Annihilation is a book I’ve heard nothing but amazing things about. It’s short, it’s atmospheric, it’s engaging, it’s mysterious– everyone I know who has read it has completely raved about its magic. So when David and I were looking for last minute audiobooks for our road trip home for the holidays this seemed like a great opportunity to share a well-loved book. As you might recall from my last Solving for Tsundoku, I recently had a DNF go quite wrong. Little did I know Annihilation was NOT going to turn out how I expected…
This is how the madness of the world tries to colonize you: from the outside in, forcing you to live in its reality.
I am not going to bother with a synopsis. Read it above if you’re curious because it’s complicated and mysterious and challenging to describe. I certainly couldn’t do it justice. But it is worth knowing that Annihilation is the first novel in a trilogy, and it was nominated for and won a ton of 2014/2015 literary awards, including Nebula Award for Best Novel.
If I’ve said it once, I’ve said it a thousand times: Don’t listen to audiobooks with bad narrators. Here is where my tale of woe begins and probably where it could have ended. Carolyn McCormick narrates this audiobook. And she is forever on my AVOID list. McCormick’s narration felt like a sprint through all 195 pages. She was reading so quickly that we often had to rewind as we adjusted to her pacing. There was far too much, “Wait, what did she say?” in the first 30 minutes of listening. We noted three separate moments when she mispronounced words (not pronouncing them in a British vs. American way, but just honestly stumbled through the word). And she reads this novel with no inflection what-so-ever. I literally fell asleep listening to her reading because it was so drone-like. And I fell asleep during one of the “scariest” and “most intense” moments. I’m not kidding. Terrible.
So, why did we keep listening? David was intrigued. He wanted to keep going and could forgive the bad narration (though he agreed it was bad).
Some questions will ruin you if you are denied the answer long enough.
Now, let’s talk about these characters. Our troupe is a collection of 6 women. I was thrilled to have an all-female cast! Yet, that bubble was quickly popped. While we might have 6 women, they are wholly troped puppets with no personality. The limited dialogue they do share is horrible. It felt like they were early AI bots reading cue cards in an attempt to affect human interaction. These characters are intentionally given no names, being referred to as ‘the psychologist” and “the surveyor”. This only separated my connection to them even more.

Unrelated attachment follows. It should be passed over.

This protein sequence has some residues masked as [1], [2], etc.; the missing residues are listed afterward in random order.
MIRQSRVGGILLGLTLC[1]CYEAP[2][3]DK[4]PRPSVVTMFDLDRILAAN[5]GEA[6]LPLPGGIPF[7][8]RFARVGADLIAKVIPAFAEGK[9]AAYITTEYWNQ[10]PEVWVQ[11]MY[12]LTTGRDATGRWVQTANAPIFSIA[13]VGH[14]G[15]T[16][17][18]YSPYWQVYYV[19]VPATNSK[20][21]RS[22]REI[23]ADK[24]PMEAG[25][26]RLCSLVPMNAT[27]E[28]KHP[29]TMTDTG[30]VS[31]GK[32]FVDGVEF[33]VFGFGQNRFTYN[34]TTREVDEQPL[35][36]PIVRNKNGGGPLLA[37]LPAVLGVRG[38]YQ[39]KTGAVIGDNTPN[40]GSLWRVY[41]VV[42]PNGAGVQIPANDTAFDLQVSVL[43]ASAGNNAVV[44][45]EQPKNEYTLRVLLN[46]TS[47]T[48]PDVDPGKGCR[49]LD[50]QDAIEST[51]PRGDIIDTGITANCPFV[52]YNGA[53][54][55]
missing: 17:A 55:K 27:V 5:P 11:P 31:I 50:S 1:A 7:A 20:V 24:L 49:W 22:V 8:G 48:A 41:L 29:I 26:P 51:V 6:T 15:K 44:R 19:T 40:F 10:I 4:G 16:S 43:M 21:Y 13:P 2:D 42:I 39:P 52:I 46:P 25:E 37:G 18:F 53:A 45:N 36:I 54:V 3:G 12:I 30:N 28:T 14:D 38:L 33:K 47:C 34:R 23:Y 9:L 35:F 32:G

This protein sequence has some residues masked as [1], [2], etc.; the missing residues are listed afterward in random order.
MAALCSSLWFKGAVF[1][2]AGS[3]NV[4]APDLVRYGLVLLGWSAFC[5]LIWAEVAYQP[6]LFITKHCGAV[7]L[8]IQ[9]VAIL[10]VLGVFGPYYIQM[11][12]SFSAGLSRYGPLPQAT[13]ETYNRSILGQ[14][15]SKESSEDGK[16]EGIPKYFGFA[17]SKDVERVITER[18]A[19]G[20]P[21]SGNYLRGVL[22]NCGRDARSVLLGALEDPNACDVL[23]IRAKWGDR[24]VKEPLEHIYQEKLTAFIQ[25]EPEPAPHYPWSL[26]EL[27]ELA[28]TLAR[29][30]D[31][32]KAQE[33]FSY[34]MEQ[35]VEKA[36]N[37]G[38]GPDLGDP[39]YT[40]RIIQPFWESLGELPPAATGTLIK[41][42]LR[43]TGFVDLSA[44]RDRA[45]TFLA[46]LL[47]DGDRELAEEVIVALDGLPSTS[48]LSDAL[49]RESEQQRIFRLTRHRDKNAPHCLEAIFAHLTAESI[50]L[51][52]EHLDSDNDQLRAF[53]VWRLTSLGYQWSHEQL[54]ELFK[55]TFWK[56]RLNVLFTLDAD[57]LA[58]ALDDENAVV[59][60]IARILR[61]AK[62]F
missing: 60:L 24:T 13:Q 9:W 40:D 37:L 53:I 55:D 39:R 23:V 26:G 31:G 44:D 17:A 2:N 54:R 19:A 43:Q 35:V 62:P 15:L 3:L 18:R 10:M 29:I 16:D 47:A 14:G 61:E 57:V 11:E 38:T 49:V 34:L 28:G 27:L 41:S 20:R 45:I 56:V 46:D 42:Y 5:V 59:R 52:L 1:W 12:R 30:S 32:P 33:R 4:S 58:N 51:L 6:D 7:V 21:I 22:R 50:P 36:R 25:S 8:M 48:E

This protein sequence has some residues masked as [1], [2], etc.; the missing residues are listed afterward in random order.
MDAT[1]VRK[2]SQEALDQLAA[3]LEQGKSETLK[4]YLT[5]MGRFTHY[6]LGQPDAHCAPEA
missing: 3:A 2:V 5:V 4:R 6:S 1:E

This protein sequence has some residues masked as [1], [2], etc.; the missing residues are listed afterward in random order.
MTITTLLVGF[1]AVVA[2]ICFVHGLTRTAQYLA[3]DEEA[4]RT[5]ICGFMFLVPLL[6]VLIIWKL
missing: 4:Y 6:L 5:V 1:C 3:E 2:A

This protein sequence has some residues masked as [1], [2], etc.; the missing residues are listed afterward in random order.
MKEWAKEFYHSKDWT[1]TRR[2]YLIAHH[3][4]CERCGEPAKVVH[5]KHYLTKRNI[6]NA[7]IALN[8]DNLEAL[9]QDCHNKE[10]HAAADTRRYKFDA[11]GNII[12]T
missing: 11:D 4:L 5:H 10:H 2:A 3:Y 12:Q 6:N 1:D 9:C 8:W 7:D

Even worse, as the book progresses, our main-character explores the idea of free-will. Why does that matter? Because she explicitly explains in the beginning that she doesn’t believe in herself as a person. This is an exploration of agency which is incongruous to me. I feel like our protagonists have no meaningful identity. This really put me off of a narrator I would typically love: the unreliable type.
The map had been the first form of misdirection, what is a map but a way of emphasizing some things and making other things invisible?
The book is dripping atmospheric writing. But the writing is SO atmospheric I couldn’t visualize a single thing. There are no references to the world as we know it, so it’s hard to place the setting. The closest things to our reality I can peg are things like flashlights. I don’t see pictures in my head, so overly descriptive writing tends to bore me. In most cases, I at least understand what the author is trying to share. In this case, I felt like I spent the whole novel unable to understand what was happening; lost, bored, and detached.
This leads me to the hook– or the lack thereofof. The premise of the book seems to be around trying to solve the mystery of Area X. And yet, never once did I care about Area X. There was nothing which piqued my interest. I think I might have been intrigued if VanderMeer had not tried so hard. I like the Lovecraftian concepts of “Is this real? Is this a dream? What am I experiencing?”, but instead, everything fell short. It felt like VanderMeer was flirting with ideas and concepts he didn’t quite have the skill to execute on. There are some great ideas here, but nothing is well-explored or even remotely established.
Perhaps my only real expertise, my only talent, is to endure beyond the endurable.
I feel on the whole this covers my largest concerns with Annihilation, but there are others which I won’t touch upon. I don’t want this to turn into something too nit-picky or mean. There are so many people who have completely fallen in love with VanderMeer’s writing (including Natalie Portman, who is starring in this year’s big-screen adaption), I feel like I’ve missed something. Perhaps I am blinded by a poor audiobook narrator? Perhaps the story just isn’t for me, but the writing could be? Due to the high number of variables around my experience, I am willing to read VanderMeer’s works again. But The Southern Reach series and I are done for good. Sorry, friends.
What do you think?
- Have you read Annihilation? What do you think of this novel?
- If you enjoyed this novel, what did I miss?!
- Do you believe narrators make or break audiobooks? What examples have you seen of this? Do you have narrators you avoid above all else now?
- What is the last book you read which you finished reading and did not enjoy at all?
- What do you think, should I try re-reading this book in print?